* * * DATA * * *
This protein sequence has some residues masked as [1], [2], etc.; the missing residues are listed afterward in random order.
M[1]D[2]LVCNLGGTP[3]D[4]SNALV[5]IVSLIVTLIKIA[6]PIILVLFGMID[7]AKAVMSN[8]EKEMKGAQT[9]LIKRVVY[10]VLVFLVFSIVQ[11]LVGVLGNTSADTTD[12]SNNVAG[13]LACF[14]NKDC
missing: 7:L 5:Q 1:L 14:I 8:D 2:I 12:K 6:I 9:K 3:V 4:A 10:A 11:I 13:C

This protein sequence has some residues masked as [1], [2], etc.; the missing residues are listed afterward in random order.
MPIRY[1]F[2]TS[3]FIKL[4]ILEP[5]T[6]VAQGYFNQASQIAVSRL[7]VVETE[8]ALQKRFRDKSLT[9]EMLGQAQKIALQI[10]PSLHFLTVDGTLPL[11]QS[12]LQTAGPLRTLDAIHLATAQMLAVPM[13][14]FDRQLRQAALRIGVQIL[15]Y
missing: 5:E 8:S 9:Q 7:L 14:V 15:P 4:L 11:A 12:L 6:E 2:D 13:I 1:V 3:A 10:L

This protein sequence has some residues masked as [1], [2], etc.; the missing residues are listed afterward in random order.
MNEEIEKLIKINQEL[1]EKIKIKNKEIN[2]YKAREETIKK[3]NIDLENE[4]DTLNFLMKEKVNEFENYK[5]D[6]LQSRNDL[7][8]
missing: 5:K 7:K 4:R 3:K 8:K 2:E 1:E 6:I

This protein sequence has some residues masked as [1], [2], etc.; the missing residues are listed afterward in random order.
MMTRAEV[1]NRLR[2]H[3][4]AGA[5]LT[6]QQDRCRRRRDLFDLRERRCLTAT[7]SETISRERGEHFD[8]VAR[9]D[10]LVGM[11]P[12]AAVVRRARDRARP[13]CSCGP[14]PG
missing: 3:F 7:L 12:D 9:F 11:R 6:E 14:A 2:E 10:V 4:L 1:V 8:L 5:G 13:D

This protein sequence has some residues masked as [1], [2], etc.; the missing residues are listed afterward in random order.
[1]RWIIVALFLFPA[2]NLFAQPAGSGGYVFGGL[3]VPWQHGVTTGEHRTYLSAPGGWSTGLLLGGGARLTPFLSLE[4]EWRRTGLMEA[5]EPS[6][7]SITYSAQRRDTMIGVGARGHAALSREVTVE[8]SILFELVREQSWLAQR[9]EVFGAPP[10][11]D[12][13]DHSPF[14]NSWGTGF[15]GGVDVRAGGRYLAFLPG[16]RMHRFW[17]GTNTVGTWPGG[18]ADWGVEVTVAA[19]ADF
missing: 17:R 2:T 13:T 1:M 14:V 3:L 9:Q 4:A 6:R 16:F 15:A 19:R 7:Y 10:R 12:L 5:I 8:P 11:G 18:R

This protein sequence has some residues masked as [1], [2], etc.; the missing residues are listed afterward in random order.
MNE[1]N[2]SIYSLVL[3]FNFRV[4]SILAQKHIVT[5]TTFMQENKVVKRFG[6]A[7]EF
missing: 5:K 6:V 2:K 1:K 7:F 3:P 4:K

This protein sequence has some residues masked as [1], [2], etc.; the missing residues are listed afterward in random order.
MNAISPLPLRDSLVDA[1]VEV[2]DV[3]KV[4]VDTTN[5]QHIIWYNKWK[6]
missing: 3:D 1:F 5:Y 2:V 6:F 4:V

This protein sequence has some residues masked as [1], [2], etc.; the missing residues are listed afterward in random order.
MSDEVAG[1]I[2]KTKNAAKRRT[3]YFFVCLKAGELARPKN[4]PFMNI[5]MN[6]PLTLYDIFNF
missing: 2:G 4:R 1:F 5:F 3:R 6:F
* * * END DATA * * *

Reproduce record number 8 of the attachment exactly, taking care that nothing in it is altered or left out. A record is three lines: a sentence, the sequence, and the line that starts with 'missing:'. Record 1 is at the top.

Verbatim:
This protein sequence has some residues masked as [1], [2], etc.; the missing residues are listed afterward in random order.
MSDEVAG[1]I[2]KTKNAAKRRT[3]YFFVCLKAGELARPKN[4]PFMNI[5]MN[6]PLTLYDIFNF
missing: 2:G 4:R 1:F 5:F 3:R 6:F